You and your pup will never get tired of exploring Sun Valley. According to BringFido, there are 32 off-leash dog parks to visit within a 20-mile radius of the neighborhood. If you’re looking for a more secluded walk with your four-legged friend, opt for a 2.2 mile-long hike at La Tuna Canyon Trail. And, rest assured that the area has everything you need to keep your dog looking and feeling its best. There are several vets and groomers close by, too. 

3 things to know before buying a home in Sun Valley, according to locals

1. Flooding can pose serious risks  

Since Sun Valley is located on the base of the Verdugo Mountains, it is prone to flash floods. In fact, one particular flood took place on Feb. 20, 2005, destroying a portion of the 8000 block of Tujunga Avenue, and resulting in the death of a Los Angeles City civil engineer when a 30-foot deep sinkhole opened.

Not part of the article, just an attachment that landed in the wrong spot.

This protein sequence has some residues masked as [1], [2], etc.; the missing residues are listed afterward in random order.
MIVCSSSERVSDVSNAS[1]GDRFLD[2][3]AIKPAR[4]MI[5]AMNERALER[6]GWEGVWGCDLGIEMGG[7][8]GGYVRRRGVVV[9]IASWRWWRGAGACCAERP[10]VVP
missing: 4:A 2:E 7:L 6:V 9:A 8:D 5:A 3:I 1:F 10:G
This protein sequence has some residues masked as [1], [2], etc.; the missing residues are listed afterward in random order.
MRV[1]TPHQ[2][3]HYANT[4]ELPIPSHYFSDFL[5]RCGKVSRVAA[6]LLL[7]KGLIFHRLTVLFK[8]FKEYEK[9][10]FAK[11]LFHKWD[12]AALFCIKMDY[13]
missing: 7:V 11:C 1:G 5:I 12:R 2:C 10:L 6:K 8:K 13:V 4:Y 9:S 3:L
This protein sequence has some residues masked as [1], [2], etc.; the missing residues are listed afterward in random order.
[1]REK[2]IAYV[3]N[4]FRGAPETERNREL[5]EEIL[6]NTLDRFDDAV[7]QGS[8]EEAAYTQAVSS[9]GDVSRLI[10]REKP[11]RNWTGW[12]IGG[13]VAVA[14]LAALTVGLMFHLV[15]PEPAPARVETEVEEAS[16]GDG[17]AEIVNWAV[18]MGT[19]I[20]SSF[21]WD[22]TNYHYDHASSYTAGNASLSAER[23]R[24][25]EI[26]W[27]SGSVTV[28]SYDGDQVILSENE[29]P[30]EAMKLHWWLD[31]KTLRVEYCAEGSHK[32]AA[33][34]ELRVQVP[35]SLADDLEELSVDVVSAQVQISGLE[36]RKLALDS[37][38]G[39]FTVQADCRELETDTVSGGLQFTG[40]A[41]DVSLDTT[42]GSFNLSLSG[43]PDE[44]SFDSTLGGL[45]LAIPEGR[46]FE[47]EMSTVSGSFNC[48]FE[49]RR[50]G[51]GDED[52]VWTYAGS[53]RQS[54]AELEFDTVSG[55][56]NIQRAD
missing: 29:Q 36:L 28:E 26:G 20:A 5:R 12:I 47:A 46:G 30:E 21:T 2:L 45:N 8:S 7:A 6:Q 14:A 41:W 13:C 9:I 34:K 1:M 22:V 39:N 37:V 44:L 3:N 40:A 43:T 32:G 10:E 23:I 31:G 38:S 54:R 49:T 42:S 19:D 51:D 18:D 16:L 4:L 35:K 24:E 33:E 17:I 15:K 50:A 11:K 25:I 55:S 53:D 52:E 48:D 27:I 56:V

2. There are plenty of public schools 

The neighborhood is home to 13 public schools including John H. Francis Polytechnic High School and Sun Valley High School. Located on Roscoe Boulevard, the John H. Francis Polytechnic High School offers robust secondary education prep at its College Center, and a bilingual department that caters to its diverse student population. 

3. The Hollywood Burbank Airport is nearby 

Located under 10 minutes away from Sun Valley, frequent travelers can quickly commute to Hollywood Burbank Airport (BUR) for those early morning departures and late-night arrivals. The airport offers several public transportation options and nonstop flights to cities like Chicago, San Francisco, Atlanta, and New York. 

The top 4 things to do in Sun Valley

1. Pay a visit to Wat Thai 

One of the most popular locations in Los Angeles, Wat Thai is the largest Buddhist Temple in the city. Stefan, our local expert, says the temple “hosts some of the best Thai food vendors on the weekends in its parking lot. The food is amazing and people from all over LA come to visit.” Wat Thai serves as the cultural center for the southern California Thai community. 

2. Go hiking at La Tuna Canyon Park